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Voting for Innovation

How NewBoCo’s Intrapreneur Academy Helps the Linn County Auditor’s Office
The Linn County Auditor’s office is no stranger to software issues.

“I thought I was done with IT when I left the private sector” said Linn County Auditor Joel Miller. “Turns out I’m right back in it.”

Over the past few years, the Auditor’s Office has faced repeated issues with election and property tax software provided to them by outside vendors. Resolving these issues has been a slow, labor-intensive, and ongoing process.

With a larger, national discussion on election security and confusing (and on-going) changes to Iowa’s voter ID laws looming, “business as usual” wasn’t going to work for Linn County.

So, when they heard Mandy Webber, NewBoCo’s Director of Innovation, give a presentation about Intrapreneur Academy, a year-long training program where organizations of all types learn how to be innovative in a rapidly changing world, they knew they had to be involved.

The Linn County Auditor’s office joined a group of six teams representing a mix of for profit, nonprofit, and government organizations in the first Intrapreneur Academy cohort.

“I was really quite surprised by the eclectic group of organizations that signed up for Intrapreneur Academy, ” said Webber. “We have everything from a small dog treat bakery to Rockwell Collins going through our training program.”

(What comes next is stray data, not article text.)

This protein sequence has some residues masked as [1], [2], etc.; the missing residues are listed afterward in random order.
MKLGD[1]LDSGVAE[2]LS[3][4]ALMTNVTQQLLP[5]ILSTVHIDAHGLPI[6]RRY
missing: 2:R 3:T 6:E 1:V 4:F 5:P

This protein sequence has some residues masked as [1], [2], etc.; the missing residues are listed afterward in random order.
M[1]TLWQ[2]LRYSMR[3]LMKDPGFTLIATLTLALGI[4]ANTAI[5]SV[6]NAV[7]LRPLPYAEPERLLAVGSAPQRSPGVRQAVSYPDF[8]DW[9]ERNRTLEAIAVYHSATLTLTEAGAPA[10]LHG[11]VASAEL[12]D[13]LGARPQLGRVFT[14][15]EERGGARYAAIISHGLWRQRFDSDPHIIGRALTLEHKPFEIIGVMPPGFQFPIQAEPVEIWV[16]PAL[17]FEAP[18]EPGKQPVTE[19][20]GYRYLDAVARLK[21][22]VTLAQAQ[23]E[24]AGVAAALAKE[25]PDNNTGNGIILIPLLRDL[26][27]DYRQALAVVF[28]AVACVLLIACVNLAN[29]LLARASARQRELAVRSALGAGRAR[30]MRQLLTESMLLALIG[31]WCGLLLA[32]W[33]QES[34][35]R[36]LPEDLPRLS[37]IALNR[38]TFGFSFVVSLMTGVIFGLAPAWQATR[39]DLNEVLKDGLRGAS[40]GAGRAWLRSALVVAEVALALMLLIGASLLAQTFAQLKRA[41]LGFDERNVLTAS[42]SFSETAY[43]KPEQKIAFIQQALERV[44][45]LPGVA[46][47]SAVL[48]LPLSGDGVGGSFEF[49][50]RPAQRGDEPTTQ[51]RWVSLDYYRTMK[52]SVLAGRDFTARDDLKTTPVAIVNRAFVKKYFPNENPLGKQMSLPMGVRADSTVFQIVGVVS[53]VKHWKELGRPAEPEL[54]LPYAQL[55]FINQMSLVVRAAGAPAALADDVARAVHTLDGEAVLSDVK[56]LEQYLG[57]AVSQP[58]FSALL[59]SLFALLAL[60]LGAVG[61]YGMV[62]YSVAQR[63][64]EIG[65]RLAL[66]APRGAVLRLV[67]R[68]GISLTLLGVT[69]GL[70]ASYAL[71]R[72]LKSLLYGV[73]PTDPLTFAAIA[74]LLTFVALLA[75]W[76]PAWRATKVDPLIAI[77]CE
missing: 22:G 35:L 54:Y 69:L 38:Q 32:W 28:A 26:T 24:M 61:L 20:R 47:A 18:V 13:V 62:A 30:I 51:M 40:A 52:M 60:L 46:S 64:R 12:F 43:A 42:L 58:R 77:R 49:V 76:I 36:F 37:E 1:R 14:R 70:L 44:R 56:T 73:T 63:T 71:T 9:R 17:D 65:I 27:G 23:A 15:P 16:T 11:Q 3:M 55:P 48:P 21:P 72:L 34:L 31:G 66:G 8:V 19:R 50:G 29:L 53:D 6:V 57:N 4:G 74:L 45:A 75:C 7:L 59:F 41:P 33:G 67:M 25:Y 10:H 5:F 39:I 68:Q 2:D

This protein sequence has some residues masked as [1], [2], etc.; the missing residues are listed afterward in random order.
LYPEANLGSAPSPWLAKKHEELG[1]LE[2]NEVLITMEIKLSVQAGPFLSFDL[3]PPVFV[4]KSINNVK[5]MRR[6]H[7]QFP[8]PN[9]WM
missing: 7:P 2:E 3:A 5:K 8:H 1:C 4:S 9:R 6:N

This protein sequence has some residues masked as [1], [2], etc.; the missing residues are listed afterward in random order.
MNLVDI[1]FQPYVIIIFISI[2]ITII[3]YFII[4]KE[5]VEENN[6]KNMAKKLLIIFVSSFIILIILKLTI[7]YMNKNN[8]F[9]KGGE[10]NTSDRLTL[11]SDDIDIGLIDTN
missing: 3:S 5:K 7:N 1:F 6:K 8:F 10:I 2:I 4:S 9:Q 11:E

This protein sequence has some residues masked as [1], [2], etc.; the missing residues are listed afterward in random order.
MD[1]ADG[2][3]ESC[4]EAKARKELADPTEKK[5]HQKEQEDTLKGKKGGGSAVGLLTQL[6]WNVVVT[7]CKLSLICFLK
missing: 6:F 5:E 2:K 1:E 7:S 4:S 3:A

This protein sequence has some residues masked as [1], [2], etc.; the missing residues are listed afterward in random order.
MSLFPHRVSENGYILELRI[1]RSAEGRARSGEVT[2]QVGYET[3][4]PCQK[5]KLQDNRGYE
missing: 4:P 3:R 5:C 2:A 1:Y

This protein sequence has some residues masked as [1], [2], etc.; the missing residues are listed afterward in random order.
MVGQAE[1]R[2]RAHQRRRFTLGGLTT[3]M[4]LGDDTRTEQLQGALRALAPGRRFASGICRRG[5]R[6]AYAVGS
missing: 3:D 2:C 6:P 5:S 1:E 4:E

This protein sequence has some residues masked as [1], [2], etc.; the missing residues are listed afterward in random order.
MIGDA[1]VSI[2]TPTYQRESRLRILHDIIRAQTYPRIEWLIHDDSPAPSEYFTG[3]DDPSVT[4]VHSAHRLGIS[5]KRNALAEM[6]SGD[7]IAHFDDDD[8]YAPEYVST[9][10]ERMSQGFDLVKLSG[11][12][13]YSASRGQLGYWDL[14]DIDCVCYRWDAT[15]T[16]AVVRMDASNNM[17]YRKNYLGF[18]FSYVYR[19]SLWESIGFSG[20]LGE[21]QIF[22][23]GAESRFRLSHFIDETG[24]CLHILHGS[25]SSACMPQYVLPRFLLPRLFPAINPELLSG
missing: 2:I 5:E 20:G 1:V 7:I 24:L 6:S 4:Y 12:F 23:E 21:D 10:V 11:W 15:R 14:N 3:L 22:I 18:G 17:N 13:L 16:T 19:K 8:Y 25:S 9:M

NewBoCo is a nonprofit dedicated to helping kids and adults alike start their innovation journeys.

“As a 501(c)3 nonprofit, we’re a nonpartisan organization,” said Aaron Horn, NewBoCo’s Chief Operating Officer. “Working with the Linn County Auditor’s Office to help all residents of Linn County falls within our mission.”

Introduction to Agile

In Intrapreneur Academy, teams learn about a different competency of an innovative organization each quarter: Agile Mindset, Methods, Strategy, and Culture. The inaugural cohort just finished their first quarter focused on the Agile Mindset, and the Linn County Auditor’s Office is already seeing success.

At its core, “Agile” is a way of thinking about how people do work. It’s a mindset that encourages people to break down big, complicated problems into smaller tasks and to frequently test and evaluate whether the work you’re doing is the right work.

“Linn County Elections is working hard to keep up with current voting technology,” said Rebecca Stonawski, the Deputy Commissioner of Elections. “Using Agile has allowed us to be more successful with our partners in developing iPad technology for the polls.”

During the June primary, the Auditor’s office noticed several configuration errors in software provided to them by a widely-used vendor. In order to avoid a repeat situation in this fall’s general election, they’re testing out an Agile method: weekly development sprint reviews.

In these meetings, the Auditor’s office reviews the progress made on the software with the vendor’s development team. The development team demos new features, and the Auditor’s office can provide real-time feedback on how these features will work in the real world. The development team then adjusts their work based on this feedback to ensure that they’re building the best product for the end user.